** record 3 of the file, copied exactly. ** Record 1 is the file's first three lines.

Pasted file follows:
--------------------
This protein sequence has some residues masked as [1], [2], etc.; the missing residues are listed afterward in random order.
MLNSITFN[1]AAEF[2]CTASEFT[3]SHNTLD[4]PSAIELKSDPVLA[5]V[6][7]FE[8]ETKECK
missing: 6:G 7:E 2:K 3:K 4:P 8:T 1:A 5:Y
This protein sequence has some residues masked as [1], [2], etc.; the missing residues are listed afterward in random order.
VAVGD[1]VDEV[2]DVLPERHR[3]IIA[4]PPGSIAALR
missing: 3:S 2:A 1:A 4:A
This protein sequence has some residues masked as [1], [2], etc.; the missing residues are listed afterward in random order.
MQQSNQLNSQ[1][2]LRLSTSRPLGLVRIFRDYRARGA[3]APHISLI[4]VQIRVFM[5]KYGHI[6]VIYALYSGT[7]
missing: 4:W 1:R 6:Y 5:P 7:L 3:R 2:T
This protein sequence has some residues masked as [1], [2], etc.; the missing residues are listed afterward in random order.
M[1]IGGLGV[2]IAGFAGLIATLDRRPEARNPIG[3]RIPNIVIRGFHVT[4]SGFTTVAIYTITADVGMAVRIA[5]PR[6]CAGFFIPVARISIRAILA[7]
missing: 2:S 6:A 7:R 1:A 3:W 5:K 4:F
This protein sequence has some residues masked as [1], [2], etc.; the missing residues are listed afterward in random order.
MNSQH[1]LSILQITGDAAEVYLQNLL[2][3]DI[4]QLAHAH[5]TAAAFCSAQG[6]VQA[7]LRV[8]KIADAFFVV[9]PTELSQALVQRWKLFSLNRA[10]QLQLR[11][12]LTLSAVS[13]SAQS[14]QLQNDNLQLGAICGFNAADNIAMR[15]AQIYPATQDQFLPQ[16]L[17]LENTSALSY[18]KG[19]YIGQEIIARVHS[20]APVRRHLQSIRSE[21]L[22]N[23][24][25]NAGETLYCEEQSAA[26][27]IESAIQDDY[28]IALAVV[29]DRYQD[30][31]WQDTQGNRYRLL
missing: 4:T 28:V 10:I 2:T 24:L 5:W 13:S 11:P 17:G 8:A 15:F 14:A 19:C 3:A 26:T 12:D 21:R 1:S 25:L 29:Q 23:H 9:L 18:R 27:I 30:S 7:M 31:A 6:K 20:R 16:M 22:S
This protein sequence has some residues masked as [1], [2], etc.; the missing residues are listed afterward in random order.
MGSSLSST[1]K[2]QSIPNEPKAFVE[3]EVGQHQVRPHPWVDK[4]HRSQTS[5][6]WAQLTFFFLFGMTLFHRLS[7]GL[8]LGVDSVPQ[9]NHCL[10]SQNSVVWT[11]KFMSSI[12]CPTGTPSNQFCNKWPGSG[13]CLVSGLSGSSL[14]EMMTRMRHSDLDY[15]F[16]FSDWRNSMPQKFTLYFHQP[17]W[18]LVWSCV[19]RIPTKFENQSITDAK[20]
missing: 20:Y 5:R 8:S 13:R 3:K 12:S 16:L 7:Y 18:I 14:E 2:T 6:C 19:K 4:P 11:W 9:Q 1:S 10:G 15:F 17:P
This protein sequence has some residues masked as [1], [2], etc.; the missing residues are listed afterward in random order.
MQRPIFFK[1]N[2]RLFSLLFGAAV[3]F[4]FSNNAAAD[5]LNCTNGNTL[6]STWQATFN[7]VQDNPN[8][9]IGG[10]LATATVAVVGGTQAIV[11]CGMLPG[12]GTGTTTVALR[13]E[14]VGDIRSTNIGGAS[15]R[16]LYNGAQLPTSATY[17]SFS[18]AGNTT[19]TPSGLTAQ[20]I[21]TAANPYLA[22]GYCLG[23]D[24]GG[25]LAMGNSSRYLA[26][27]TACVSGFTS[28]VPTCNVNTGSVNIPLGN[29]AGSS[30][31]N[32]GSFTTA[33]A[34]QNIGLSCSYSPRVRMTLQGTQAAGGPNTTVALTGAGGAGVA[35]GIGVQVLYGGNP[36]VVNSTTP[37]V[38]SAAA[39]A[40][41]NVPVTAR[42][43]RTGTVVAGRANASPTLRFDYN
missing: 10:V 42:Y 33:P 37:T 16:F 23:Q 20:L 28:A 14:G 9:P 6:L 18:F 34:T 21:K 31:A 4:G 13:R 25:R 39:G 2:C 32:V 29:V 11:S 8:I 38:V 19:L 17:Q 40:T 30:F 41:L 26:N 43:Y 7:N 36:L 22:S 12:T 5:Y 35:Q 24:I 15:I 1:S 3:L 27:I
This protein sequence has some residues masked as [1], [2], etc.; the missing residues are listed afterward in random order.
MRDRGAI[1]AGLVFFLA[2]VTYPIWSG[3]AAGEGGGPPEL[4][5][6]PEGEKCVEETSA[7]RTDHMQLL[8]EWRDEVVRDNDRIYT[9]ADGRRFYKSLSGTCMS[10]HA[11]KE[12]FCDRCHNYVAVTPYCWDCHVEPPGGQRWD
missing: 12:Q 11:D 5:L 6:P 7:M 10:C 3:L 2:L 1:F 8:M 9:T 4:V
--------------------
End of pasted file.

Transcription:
This protein sequence has some residues masked as [1], [2], etc.; the missing residues are listed afterward in random order.
MQQSNQLNSQ[1][2]LRLSTSRPLGLVRIFRDYRARGA[3]APHISLI[4]VQIRVFM[5]KYGHI[6]VIYALYSGT[7]
missing: 4:W 1:R 6:Y 5:P 7:L 3:R 2:T